Friday, September 23, 2016

End of the Road

West 28th Street in Brooklyn deadends at the Coney Island Boardwalk.

Tuesday, September 20, 2016

A.N. Headwear

This Orchard Street hat shop has been run by a Greek emigre named Mr. Aristotle for over four decades. It's a very tiny storefront, crammed full of hats, with barely enough room for the proprietor himself. It seemed to be doing fairly steady business the day I sat and drew it, including an Australian man who visits the shop every time he's in the U.S.  Nonetheless, it's hard to imagine that this store and businesses like it will be found in the area for much longer.

Also, this is surely the most hats I've ever drawn at once, maybe more than I've ever drawn cumulatively!

Wednesday, September 14, 2016

Saturday, September 10, 2016

Cleft Ridge Span

The Cleft Ridge Arch in Prospect Park. Built in 1871-72, it was the last of five arches constructed in the park. The arches were a key feature of the design of Prospect Park, serving as pedestrian underpasses, allowing visitors on foot to avoid the bridle paths and carriage drive. This archway connects the Concert Grove with the Boathouse area. It is constructed of a type of molded concrete called Beton Coignet, and was one of the first commercial uses of concrete. I was surprised to learn this, since when I think of concrete construction, I think of big, ugly grey slabs ad blocks.

Thursday, September 8, 2016

To Boldy Go

The original Star Trek debuted fifty years ago today.

When I was a kid watching Star Trek in reruns, I liked it because it had spaceships and aliens. But it also confused me, because it was more cerebral than I was used to from my sci fi. My Trekkiness reached its peak with Star Trek: The Next Generation. Picard is my favorite captain, and I probably agree with those who say that Deep Space Nine was the best series. I like the new cast just fine, and rather liked Star Trek Beyond. But still, it's the original series that's the real deal.

Live Long And Prosper.

Monday, September 5, 2016


This water pipe, called a Post Indicator Valve, or PIV for short, stands askew in the grass outside the Music Hall building at the Snug Harbor Cultural Center on Staten Island.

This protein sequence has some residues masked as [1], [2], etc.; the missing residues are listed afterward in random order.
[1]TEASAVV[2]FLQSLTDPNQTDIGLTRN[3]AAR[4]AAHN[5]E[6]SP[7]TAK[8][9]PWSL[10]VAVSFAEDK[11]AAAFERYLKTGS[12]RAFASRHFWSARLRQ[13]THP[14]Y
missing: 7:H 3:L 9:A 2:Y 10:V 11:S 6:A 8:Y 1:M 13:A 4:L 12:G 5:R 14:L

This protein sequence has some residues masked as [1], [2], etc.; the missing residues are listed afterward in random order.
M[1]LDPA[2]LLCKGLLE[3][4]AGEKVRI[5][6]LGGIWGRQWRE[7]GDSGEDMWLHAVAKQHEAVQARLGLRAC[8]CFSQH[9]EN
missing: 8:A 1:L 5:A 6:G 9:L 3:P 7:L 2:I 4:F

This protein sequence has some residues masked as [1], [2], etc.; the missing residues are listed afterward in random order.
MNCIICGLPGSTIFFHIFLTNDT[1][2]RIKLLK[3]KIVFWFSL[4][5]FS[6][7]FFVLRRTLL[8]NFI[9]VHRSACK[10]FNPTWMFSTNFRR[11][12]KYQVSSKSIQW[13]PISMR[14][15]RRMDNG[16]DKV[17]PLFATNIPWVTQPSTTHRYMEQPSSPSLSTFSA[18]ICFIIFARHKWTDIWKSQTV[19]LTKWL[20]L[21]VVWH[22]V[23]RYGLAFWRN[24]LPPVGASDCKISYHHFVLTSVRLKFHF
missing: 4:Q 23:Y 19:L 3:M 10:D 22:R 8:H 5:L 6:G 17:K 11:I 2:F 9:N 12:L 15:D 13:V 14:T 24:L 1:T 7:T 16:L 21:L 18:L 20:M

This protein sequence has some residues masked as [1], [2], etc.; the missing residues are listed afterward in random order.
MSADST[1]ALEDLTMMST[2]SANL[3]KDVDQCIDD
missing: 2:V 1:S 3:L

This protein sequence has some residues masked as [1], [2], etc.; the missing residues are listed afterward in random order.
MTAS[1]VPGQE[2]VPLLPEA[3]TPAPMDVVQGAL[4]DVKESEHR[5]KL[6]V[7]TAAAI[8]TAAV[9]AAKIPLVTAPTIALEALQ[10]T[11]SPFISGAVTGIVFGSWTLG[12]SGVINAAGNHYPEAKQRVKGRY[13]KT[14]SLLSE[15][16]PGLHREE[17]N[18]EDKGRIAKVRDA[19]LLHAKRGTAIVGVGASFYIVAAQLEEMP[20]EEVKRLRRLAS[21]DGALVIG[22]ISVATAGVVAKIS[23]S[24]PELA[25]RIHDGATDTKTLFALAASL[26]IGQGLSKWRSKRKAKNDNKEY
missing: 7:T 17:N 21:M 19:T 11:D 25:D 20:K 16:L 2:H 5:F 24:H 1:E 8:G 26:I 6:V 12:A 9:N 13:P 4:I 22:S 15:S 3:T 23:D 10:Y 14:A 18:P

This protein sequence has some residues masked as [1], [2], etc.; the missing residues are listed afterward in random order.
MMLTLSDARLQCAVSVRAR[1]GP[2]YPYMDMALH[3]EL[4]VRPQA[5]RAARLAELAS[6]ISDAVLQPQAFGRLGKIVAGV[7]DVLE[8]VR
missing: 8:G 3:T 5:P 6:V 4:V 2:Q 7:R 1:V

A PIV is a valve used to control the water supply to fire protection systems in large buildings. It's the connection and control between the private and the public water system. One of the things I enjoy doing with these urban sketches is the subsequent research, either to discover the history of a particular building, or just what the heck it is that I drew, like these random water pipes sticking out of the ground. Very often, I come across some website that tells you more than you ever wanted of needed to know about the subject at hand. Like this site, which not only tells you all you need to know about Post Indicator Valves, but about fire hydrants in general, and even about the history of the Kennedy Valve Manufacturing Company, which is still in the hydrant business in Elmira, NY. So now I not only know what a Post Indicator Valve is, but that this one  is a P027 Model 541.

Saturday, August 27, 2016

Seville Studios

This may look like it's someplace in Spain, but it's in Greenwich Village, on Cornelia Street.

It has a plaque on the façade which reads "Seville Studios," but that's just a marketing gimmick. The building was built in 1850, and was a tenement building at the turn of the century. The façade of the lower two floors was redesigned by architect James H. Galloway to reflect a Hispanophile trend in the culture at the time. Residences, businesses, and products were given European names and faux-European design in order to convey a sense of Old World elegance and sophistication. In fact, a 1928 New York Times advertisement for this building promised "Old World atmosphere, New World conveniences."

The renovation of this building was part of the revival of Greenwich Village, during the late 1920s into the '30s, which yielded the charming and famous neighborhood it is now. Old, decaying brownstones were renovated, or "upgraded," and reimagined with Spanish-like stucco fronts and tiled roofs, or other European motifs.

In the process, a community of actual Spanish immigrants was displaced, as well as many bohemian-type artists and other minorities and ethnic groups. For example, the 1910 census shows 11 residents in this building, all of whom had ;blue-collar and working class jobs, and 9 of whom were listed as "colored." The 1930 census - after it had been transformed into "Seville Studios" - listed a college professor, an ad salesman, and an aviation draftsman, all of whom were white. I don't think the term "gentrification" had been coined at that time, but the pattern should seem familiar to anyone living in most cities today.

Research on this building from NY Times: "Which to Preserve, the Chicken or the Egg?" and Espanyu: "Eleven Cornelia Street: Too Spanish for Spaniards?"